Peace, love, and belligerent obtuseness

Did you know that the beloved Bishop Desmond Tutu berated an African woman testifying before his “Peace and Reconciliation Commission” because she would not say that she forgave the killers, torturers, and oppressors of apartheid?

There’s a brouhaha currently going on in Ireland that similarly has not caught the attention of the U.S. press.  The President of Ireland is being criticized by some religious leaders who organized an event to commemorate the 100th anniversary of the separation of Northern Ireland from the rest of the country.

My question is:  How would you expect the President of Armenia to react to an invitation to a commemoration of Ataturk’s founding of the Turkish Republic?  Sometimes people are so intent on peace, love, and forgiveness that they become bullies or, at least, insensitive to the harm that has been done to others.

Here are key elements of the story excerpted from a Politico article.

DUBLIN — Irish President Michael D. Higgins says he won’t attend a religious ceremony alongside Queen Elizabeth II commemorating the foundation of Northern Ireland a century ago. His decision has roiled opinion across the island, winning cheers from Irish republicans hostile to Ireland’s 1921 partition but irritating the north’s British unionists and some politicians in the south. The planned October 21 ceremony at the Church of Ireland cathedral in Armagh, the ecclesiastical capital for both Catholics and Anglicans on the island, was intended to bring together church leaders and the heads of state of the U.K. and Ireland.

While the queen accepted her invite, Higgins declined — and initially offered no public explanation why.

During a visit to Rome to meet Pope Francis, Higgins told journalists he had rejected the invite because the event was not politically neutral — and also because the invitation had not used his correct office title.

“An invitation to a religious service had in fact become a political statement,” he said. “I was also referred to as the president of the Republic of Ireland. I am the president of Ireland.”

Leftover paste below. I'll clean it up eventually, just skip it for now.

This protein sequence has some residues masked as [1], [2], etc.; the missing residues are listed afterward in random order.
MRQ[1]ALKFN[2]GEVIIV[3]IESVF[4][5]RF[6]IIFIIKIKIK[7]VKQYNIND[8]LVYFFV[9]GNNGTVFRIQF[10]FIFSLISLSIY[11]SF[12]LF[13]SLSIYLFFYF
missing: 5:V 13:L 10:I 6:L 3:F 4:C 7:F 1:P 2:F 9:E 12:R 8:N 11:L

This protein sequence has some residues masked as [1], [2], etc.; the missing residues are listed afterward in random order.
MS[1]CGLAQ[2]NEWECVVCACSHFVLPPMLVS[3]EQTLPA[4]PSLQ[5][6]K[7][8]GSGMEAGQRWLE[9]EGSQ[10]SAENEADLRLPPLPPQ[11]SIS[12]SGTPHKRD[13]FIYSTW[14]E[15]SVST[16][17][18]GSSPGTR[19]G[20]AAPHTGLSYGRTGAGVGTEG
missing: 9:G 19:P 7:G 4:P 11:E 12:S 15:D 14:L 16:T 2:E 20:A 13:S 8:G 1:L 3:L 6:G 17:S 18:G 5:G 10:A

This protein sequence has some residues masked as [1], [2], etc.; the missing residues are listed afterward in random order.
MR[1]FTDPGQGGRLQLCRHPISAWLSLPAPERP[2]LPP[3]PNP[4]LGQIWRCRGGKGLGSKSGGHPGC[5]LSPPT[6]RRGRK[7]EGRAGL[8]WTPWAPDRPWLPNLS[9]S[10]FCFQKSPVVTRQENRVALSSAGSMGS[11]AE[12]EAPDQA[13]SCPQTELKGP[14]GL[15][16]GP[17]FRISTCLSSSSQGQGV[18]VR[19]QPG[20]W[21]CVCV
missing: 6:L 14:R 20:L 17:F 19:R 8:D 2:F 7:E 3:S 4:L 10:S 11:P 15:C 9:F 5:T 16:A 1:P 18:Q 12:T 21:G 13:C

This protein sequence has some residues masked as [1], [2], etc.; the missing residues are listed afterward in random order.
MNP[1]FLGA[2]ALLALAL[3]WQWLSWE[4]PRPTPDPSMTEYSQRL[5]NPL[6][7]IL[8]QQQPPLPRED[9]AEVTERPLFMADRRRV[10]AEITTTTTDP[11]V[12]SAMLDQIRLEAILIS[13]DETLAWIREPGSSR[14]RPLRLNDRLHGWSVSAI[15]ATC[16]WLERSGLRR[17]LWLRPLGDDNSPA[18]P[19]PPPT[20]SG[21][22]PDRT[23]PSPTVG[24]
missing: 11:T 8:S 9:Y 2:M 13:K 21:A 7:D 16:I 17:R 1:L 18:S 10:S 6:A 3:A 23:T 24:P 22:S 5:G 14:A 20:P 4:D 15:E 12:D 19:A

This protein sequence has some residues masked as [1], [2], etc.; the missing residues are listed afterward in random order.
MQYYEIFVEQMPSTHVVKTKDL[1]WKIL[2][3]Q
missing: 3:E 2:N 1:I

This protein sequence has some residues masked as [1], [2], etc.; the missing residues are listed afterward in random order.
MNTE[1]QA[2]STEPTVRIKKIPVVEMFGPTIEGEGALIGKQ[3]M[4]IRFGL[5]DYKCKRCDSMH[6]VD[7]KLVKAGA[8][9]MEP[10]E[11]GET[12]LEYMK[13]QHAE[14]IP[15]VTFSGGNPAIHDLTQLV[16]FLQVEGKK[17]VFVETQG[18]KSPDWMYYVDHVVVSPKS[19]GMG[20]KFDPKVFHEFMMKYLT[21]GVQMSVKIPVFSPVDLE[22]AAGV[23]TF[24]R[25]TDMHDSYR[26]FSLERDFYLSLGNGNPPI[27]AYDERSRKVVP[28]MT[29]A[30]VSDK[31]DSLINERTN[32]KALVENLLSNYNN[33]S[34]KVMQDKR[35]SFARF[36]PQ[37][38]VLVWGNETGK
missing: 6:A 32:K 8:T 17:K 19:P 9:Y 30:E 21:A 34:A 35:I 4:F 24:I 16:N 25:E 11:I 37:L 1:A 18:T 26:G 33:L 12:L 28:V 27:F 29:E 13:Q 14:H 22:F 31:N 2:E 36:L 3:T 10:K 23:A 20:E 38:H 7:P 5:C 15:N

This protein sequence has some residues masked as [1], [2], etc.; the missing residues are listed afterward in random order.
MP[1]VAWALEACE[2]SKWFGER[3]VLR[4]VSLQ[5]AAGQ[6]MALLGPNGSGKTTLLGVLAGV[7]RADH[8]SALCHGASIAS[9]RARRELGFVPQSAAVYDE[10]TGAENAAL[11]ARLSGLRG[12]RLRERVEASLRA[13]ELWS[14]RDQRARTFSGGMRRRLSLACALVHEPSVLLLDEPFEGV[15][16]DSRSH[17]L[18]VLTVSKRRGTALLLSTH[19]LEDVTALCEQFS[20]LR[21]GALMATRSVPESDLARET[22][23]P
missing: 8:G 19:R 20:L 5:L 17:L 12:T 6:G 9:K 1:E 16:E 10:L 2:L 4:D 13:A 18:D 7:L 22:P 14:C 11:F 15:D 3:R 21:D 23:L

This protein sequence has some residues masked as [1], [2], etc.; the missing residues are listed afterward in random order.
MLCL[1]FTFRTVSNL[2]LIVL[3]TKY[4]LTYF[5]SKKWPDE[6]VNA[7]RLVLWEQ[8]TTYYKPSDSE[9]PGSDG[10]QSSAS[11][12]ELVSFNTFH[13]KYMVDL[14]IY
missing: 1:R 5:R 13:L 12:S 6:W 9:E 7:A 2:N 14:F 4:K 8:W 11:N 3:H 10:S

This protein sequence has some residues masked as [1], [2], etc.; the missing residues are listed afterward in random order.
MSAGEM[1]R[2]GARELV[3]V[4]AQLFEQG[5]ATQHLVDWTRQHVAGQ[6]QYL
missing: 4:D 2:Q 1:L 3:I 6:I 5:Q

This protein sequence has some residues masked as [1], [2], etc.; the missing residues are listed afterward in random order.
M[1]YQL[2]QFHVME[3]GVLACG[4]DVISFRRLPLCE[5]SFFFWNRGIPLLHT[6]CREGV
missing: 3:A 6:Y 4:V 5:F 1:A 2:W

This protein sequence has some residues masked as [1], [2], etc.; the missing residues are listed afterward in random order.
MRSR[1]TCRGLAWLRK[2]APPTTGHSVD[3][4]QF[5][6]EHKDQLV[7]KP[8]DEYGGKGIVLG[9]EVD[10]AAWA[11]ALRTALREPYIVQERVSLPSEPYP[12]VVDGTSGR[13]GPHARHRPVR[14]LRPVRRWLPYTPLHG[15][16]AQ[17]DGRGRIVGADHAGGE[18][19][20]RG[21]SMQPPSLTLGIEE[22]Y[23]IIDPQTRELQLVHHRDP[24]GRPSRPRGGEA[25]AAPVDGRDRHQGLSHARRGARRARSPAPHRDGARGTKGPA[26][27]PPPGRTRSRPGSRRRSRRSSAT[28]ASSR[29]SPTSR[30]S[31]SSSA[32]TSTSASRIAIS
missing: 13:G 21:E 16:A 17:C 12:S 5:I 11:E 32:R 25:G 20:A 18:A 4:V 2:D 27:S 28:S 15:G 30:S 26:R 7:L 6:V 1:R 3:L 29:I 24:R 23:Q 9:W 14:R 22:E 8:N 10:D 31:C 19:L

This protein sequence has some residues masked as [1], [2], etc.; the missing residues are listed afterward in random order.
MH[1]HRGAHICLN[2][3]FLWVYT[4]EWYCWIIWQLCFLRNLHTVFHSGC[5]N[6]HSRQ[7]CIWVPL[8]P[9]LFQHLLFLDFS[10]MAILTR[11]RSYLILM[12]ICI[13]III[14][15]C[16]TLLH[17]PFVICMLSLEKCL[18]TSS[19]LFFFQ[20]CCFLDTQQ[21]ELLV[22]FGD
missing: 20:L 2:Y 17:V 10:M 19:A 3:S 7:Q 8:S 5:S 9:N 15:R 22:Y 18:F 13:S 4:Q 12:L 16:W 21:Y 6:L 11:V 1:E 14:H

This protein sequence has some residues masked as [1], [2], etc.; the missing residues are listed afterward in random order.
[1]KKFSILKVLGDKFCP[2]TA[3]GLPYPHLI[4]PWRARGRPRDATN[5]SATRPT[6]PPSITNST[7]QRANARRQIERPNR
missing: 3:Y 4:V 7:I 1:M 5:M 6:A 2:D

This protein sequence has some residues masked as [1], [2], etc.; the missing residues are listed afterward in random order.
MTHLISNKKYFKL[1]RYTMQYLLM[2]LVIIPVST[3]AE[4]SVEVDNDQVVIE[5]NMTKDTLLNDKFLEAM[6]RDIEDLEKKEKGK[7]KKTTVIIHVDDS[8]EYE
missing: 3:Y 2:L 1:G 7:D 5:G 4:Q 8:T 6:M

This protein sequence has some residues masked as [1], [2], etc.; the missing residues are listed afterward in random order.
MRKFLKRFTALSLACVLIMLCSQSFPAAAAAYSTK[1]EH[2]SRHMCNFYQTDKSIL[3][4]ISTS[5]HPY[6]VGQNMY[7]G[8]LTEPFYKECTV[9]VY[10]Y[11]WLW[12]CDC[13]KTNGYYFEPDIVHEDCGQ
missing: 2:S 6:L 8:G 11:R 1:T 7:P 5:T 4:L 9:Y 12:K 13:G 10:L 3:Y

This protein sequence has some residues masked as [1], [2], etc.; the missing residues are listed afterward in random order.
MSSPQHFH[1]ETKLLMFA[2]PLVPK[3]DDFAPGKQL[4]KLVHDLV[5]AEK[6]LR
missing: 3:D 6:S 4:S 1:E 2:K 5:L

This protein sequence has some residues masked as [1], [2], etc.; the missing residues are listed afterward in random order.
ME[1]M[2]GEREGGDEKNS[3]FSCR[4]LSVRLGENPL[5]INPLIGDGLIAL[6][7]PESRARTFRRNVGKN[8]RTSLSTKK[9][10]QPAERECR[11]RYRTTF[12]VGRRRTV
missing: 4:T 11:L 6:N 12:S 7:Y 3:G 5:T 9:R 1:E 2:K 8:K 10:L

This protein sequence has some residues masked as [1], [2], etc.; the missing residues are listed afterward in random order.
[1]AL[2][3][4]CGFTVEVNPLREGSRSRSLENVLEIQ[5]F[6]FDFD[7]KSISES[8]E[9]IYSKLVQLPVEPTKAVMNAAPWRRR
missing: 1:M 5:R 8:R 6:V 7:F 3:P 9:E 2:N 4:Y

That distinction might seem word-splitting and petty, but it strikes at the heart of Ireland’s evolving political framework over the past century.

For that reason, it struck a particular nationalist nerve when the event organizers called Higgins the president of, effectively, only part of Ireland. The elfin 80-year-old has held the largely ceremonial post since 2011 and has often invited northern unionists to summer parties at his opulent official residence in Dublin’s Phoenix Park.

But one of the Armagh event organizers, Archbishop Eamon Martin, leader of the Catholic Church in Ireland, said Higgins’ refusal surprised him.

“It would have been very special if the president had been able to attend. It was a bit unexpected,” Martin said.

Deirdre Heenan, social policy professor at Ulster University and a former adviser to the president, said the Armagh event “has been managed in a ham-fisted way.”

Heenan accused the Democratic Unionists of “jaw-dropping hypocrisy.” She noted that its leaders often have shunned all-Ireland events and ceremonies connected to important events in Irish nationalism, and currently were threatening to block joint meetings of the administrations in Belfast and Dublin mandated under terms of the Good Friday pact.

P.S.  While I’m on a tear, please note the ethnic stereotype in the description of the President of Ireland as “elfin.”


  1. I’ve had Buddhists jump all over me for being “judgmental” when spoke negatively of Trump supporters.

  2. Appreciate your point and am glad you pointed it out. Wonder whether it is a particular characteristic of Christians; probably not.

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